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An Engine Governor

26th February 1954, Page 160
26th February 1954
Page 160
Page 160, 26th February 1954 — An Engine Governor
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Which of the following most accurately describes the problem?

1-'-flE operating forces in a centrifugal I governor vary as the square of the speed, whereas the return springs follow only a linear law; this means that governors usually have a limited range unless complex correcting mechanism be incorporated. A new design, claimed to be better in this respect, comes from

the Hoof Products Co., 6543 South Laramie Avenue, Chicago, Illinois, U.S.A. (Patent No. 702,951.)

The drawing shows one of several types described in the patent. The centrifugal weights (1) when moved outwards slide a collar (2) to the left• against the force of tension springs (3). The disposition of these springs is the essence of the patent; they are placed at an angle as shown.

The angle varies with the position of the thrust collar, which means that the spring rate increases with the spindle speed and gives a good approximation to a square-law response. The patent gives graphs showing thrust-collar movement plotted against load, and the resulting curve is very near to being straight.

A UNIVERSAL JOINT FROM DAIMLER-BENZ AN improved type of flexible joint is shown in patent No. 704,041 (Daimler-Benz A.G., Stuttgarf-Unterturkheim, Germany). The main feature is the use of a ball joint at the centre to ensure concentricity.

The drawing shows a section of the assembly which includes the usual pair of spiders bolted to the flexible disc. One spider is provided with a central hub (1) whilst the shaft on the other side is extended to form a cylindrical nose-piece (2).

A34 A part-spherical ring (3) is placed on the nose, and is surrounded by a halfsocket formed in the end of the central hub. The other half of the socket is formed by a ring (4) which is springloaded on to the ball.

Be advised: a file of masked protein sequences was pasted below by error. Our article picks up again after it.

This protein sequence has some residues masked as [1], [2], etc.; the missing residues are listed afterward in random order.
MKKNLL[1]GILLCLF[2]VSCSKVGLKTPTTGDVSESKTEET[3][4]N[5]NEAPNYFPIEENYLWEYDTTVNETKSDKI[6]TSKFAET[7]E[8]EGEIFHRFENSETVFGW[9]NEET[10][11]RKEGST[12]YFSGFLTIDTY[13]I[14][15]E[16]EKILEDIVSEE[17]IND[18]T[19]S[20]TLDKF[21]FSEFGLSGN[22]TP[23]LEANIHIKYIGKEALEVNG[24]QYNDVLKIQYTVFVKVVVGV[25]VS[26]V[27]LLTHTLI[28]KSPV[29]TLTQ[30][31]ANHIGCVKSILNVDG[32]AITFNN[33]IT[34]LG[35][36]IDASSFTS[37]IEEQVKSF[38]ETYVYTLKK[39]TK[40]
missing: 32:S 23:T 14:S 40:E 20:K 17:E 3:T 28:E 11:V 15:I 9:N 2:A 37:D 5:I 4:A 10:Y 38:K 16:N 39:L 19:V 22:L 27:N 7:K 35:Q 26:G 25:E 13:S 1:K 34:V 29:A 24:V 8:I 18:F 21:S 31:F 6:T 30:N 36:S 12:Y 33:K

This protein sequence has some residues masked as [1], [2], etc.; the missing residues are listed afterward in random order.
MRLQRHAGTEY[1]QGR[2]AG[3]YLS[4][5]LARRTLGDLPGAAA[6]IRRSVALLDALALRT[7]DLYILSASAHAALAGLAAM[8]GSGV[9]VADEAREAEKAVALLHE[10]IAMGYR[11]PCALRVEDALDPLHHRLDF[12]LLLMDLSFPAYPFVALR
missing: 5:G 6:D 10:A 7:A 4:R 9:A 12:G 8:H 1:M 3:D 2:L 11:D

The ball is thus made self-adjusting for wear and yet has a measure of axial freedom. It is filled with lubricant and sealed by a rubber washer (5) which is squeezed when the flexible disc is bolted up.


PATENT No, 703,282, comes from J. Howlett, A. Woolcott and Wellworthy Piston Rings Ltd., all of Radial Works, Lymington, Hants. It describes the latest proposals in the design of rings for use in chromiumplated or stainless-steel liners, and is claimed to minimize scuffing.

The drawing shows an enlarged section of the ring which is assembled from various units. At the bottom of the groove is a wavy spring-ring (1) which expands the assembly against he cylinder wall. Member 2 is another wavy spring which spreads the other rings into intimate contact with the upper and lower walls of the groove. Split steel rings (3 and 4) are placed under the spring ring, whilst above it is another pair of split rings. The upper one of these (5) is made of steel but the other (6) is made of bronze, preferably one with 10 per cent, of tin. In the event of the lubrication becoming poor, the bronze ring is said to deposit microscopic fragments on the cylinder wall and so save the rest of the rings from scuffing.

A CYLINDER-HEAD LAYOUT TO house an overhead exhaust valve and two overhead inlet valves in a convenient and practical manner, is the chief feature of a cylinder-head disclosed in patent No. 703,281, by Lanova A.G., 16 Bahnhofstrasse, ZUrich, Switzerland.

A plan view of the head is shown in the drawing in which 1 is an air-cell, 2 the combustion chamber and 3 the injector. The exhaust valve is located in the combustion chamber, whilst the two inlet valves (4) are at the side.

The inlet passages are at first separate, but merge in a gentle sweep to meet

the main induction pipe. The two valves are operated in unison by a common rocker engaging a bridge over the two stems.

THE REGULATION OF SINGLEPLUNGER INJECTION PUMPS A METHOD of regulating the output ti of a single-plunger, multi-outlet injection pump is shown in patent No. 703,785 by Daimler-Beni A.G., Stuttgart-Untertfirkheim, Germany. The object is achieved by advancing or retarding the rotation of the plunger as it reciprocates on its pumping stroke. Referring to the drawing, the plunger (1) is reciprocated by the camshaft (2) and is at the same time revolved by a helical gear (3). At its upper end, it is provided with a sloping groove (4) which opens the discharge path to each of the outlets (5) in turn. The fuel is drawn in during the suction stroke via a one-way valve located in passage 6. To regulate the output, the plunger gear (7) is raised or lowered by a bellcrank, not shown. The effect is to advance or retard the plunger by causing it to rotate relative to its helical driving gear. The groove in the plunger is shaped so that commencement of injection is not affected by the advanceretard motion, all the variation occurring at the moment of cut-off.

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